Phylogeny of operant and classical conditioning

Hennessey et. al.’s example of Classical conditioning in paramecia (1979) is a “willy-nilly” approach to conditioning that actually exemplifies operant conditioning (see Rescorla, 1988). However, as is typical of such misrepresentations where explicitly unpaired stimuli are used, cause and effect is still reported.

This willy-nilly approach to cause and effect is also the one commonly used by animal trainers and behaviorists who have bastardized the concept of Pavlovian (aka classical) conditioning. However, receptor-mediated events are required to demonstrate classical conditioning. Since there was no evidence of a receptor-mediated event in the paramecia, the authors rightfully commented on the likelihood that a forthcoming invertebrate model might best differentiate classical conditioning from the willy-nilly operant conditioning, like tone and shock pairing (Rescorla, 1988). The problem with discussion of conditioning in paramecia is that the observed behavioral change cannot be attributed to synaptic interactions.

All links here are to free full text articles that establish the basis for my use of the honeybee model organism as an invertebrate species that links receptor-mediated cause and effect to behaviors in species from microbes to man (Kohl, 2012). In the classical conditioning of honeybees and people, sensory stimuli from the environment must epigenetically alter intracellular signaling and stochastic gene expression. These epigenetic effects occur due to nutrient chemicals and pheromones in microbes. But in the honeybee model organism and in other models of brain-directed classically conditioned behavior, the epigenetic effects of nutrient chemicals and pheromones occur via receptor-mediated events in hormone-secreting nerve cells of brain tissue. These receptor-mediated events are required to link sensory stimuli directly to classically conditioned hormone-driven behavioral affects (i.e., via the effects of the sensory stimuli on hormones).

People who are not familiar with the basic principles of biology and levels of biological organization may continue to assert that classical conditioning was demonstrated in paramecia despite the willy-nilly tone (i.e., vibratory tone) and shock pairing that characterizes operant conditioning, and that also distinguishes it  (e.g., as training)  from receptor-mediated classical conditioning. Others, like me, who have learned how to model behavioral development using the molecular biology that is common to all species, will continue to laugh at any assertions that willy-nilly tone and shock pairing is classical conditioning.

The willy-nilly approach is also silly in the context of any attempt to demonstrate more than a correlate of animal training. Those who are interested in learning about cause and effect may therefore want to differentiate classical conditioning from operant conditioning by referring to classical conditioning as Pavlovian conditioning, which it is, and referring to operant conditioning as willy-nilly silly conditioning, which it is.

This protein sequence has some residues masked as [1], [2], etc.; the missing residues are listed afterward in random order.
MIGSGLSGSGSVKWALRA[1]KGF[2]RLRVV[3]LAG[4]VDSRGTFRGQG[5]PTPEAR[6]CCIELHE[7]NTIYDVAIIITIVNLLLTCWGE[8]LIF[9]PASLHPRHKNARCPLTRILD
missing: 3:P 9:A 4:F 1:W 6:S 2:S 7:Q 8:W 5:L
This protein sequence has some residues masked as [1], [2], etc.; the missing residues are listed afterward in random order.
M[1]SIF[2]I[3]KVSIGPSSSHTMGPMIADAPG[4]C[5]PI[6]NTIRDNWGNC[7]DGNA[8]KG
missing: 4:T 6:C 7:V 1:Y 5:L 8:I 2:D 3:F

About James V. Kohl 1307 Articles
James Vaughn Kohl was the first to accurately conceptualize human pheromones, and began presenting his findings to the scientific community in 1992. He continues to present to, and publish for, diverse scientific and lay audiences, while constantly monitoring the scientific presses for new information that is relevant to the development of his initial and ongoing conceptualization of human pheromones. Recently, Kohl integrated scientific evidence that pinpoints the evolved neurophysiological mechanism that links olfactory/pheromonal input to genes in hormone-secreting cells of tissue in a specific area of the brain that is primarily involved in the sensory integration of olfactory and visual input, and in the development of human sexual preferences. His award-winning 2007 article/book chapter on multisensory integration: The Mind’s Eyes: Human pheromones, neuroscience, and male sexual preferences followed an award winning 2001 publication: Human pheromones: integrating neuroendocrinology and ethology, which was coauthored by disinguished researchers from Vienna. Rarely do researchers win awards in multiple disciplines, but Kohl’s 2001 award was for neuroscience, and his 2007 “Reiss Theory” award was for social science. Kohl has worked as a medical laboratory scientist since 1974, and he has devoted more than twenty-five years to researching the relationship between the sense of smell and the development of human sexual preferences. Unlike many researchers who work with non-human subjects, medical laboratory scientists use the latest technology from many scientific disciplines to perform a variety of specialized diagnostic medical testing on people. James V. Kohl is certified with: * American Society for Clinical Pathology * American Medical Technologists James V. Kohl is a member of: * Society for Neuroscience * Society for Behavioral Neuroendocrinology * Association for Chemoreception Sciences * Society for the Scientific Study of Sexuality * International Society for Human Ethology * American Society for Clinical Laboratory Science * Mensa, the international high IQ society